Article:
Thursday, April 22, 2004

Healthcare for Everybody? Nope.

Wednesday, April 21, 2004

Killing us Softly with Coal - Wake Up MN 

Apparently Gimpy prefers his air . . . clean. Here's his take on coal burning in Minnesota:

It seems to me there is a BIG push almost exclusively in political circles (and outside of public forums) for coal-fueled power plants IN Minnesota. They are supposed to be higher-tech, cleaner-burning, yada yada, except they are not solving the emissions problem, only the visible emissions problem (meaning the greenhouse gases, those ozone and human killing emissions remain and being less visible means we don't see the problem until it kills us).

Okay, so that is what comes out the ass-end of coal power...now here is a report that shows us the vomit that comes out the other end--

So, in addition to continuing existing strip mining, and opening mining in more and more pristine nature areas, now there is just a simple mega-cocktail the coal mining companies have been mixing up for decades and putting into flimsy martini glass thin containers, pocketing years and years of income and waiting for the spill to put them out of business whereupon they will declare bankruptcy, take their investment portfolio and walk away to let the US people clean up their greedy mess.

When will we learn--

1) wind and sun renewable energy, and

2) to simply turn off the energy gluttony.

Do we need another moveon.org commercial showing our cute young kids spooning up toxic coal slurry first, or can we just do the right thing because it is the right thing to do.

The Value of a Life - Sharing the Human Cost of War 

According to one government association, the FAA, the cost of a human life is $2.7 million. Maybe we need to create a government tax risk for the 130,000 wealthiest Americans (or whatever the equivalent number is to match the troops overseas) where they'll randomly be hit with a $2.7 million tax each time a life is lost in the war? So far, this would have shared the burden with over 600 of the wealthiest Americans and raised over $1.6 billion.

Considering that there are over 250,000 decamillionaires in the US today (those worth more than $10,000,000), the pain of coughing up $2.7 million for Bush's war should be a palatable sacrifice.

Tuesday, April 20, 2004

TIME.com: The Case for a War Tax - on Gas -- Apr. 19, 2004 

A political hot potato? Yes. But also a good example of the type of pain this country needs to endure to understand the true cost of war, driving excessively gas guzzling vehicles, and the cost of government in general.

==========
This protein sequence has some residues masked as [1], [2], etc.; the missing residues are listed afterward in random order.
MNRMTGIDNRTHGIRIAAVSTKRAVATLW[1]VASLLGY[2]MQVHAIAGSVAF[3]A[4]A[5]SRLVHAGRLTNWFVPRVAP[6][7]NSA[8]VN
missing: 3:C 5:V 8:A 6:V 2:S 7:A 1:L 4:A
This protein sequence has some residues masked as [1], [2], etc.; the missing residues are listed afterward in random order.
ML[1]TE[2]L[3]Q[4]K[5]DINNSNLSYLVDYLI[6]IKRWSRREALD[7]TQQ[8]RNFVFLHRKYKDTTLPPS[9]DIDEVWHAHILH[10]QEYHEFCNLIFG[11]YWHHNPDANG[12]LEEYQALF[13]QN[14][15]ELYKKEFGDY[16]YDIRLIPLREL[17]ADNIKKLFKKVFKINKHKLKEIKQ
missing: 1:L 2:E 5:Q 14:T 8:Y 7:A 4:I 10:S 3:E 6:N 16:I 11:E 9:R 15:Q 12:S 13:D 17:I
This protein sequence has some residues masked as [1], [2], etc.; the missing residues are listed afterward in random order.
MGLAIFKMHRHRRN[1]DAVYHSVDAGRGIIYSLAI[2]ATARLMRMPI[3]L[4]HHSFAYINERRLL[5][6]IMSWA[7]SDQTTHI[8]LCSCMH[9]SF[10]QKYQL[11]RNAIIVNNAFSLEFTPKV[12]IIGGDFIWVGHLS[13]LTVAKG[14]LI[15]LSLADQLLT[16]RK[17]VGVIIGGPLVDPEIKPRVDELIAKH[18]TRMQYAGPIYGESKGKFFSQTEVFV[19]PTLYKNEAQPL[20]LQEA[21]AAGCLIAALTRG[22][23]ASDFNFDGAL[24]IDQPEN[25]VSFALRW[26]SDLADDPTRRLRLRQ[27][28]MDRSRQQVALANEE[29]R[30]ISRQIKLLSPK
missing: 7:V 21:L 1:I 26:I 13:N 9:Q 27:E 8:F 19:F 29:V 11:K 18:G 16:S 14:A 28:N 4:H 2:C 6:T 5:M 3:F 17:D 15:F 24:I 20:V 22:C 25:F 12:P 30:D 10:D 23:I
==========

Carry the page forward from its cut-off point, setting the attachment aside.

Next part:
TIME.com: The Case for a War Tax - on Gas -- Apr. 19, 2004: "The case for a gas tax is a straightforward one. Gas prices are strikingly lower in America than anywhere else in the world; such taxes are relatively easy to collect; since an overwhelming majority of Americans drive, few avoid the tax; and by adding a cost to the wanton consumption of gasoline, you actually encourage conservation, accelerate fuel efficiency, reduce pollution, cut traffic and help wean Americans off the oil that requires the U.S. to be so intimately involved in that wonderful cesspool of rival hatreds, the Middle East. So what's not to like?"

Similar Argument. Different Decade. 

Gay Rights Cartoon

Shopping Mall Business Prioritizing Airport Security? 

While there may be security reasons to justify this change, reading that the existence of an airport mall is influencing this decision in any way is very disturbing. I'm also not particularly interested in standing in line behind dozens on non-fliers so they can shop at an airport mall and see of their flying family member or friend from a few hundred feet further into the airport.

Yahoo! News - Feds Might Ease Post-9/11 Airport Rule: "Pittsburgh is a strong candidate for the experiment for two reasons: It has a centralized security checkpoint in one terminal. And it has a full-scale shopping mall that has suffered a drop-off in business because it is reachable only by ticketed passengers. "

Sunday, April 18, 2004

Hold Restaurants to Higher Inspection Standards than Gun Shops? 

Can someone explain to me how we're better off by NOT allowing federal authorities to randomly inspect gun dealers? What should law abiding gun dealers have to worry about? As a gun owner, I find Cheney and his NRA puppeteer's position completely irrational.

Yahoo! News - Cheney Says Kerry a Threat to Gun Owners: "'John Kerry's approach to the Second Amendment has been to regulate, regulate and then regulate some more,' Cheney said, citing votes against legislation that would protect gun makers from lawsuits and in favor of allowing federal authorities to randomly inspect gun dealers without notice. "

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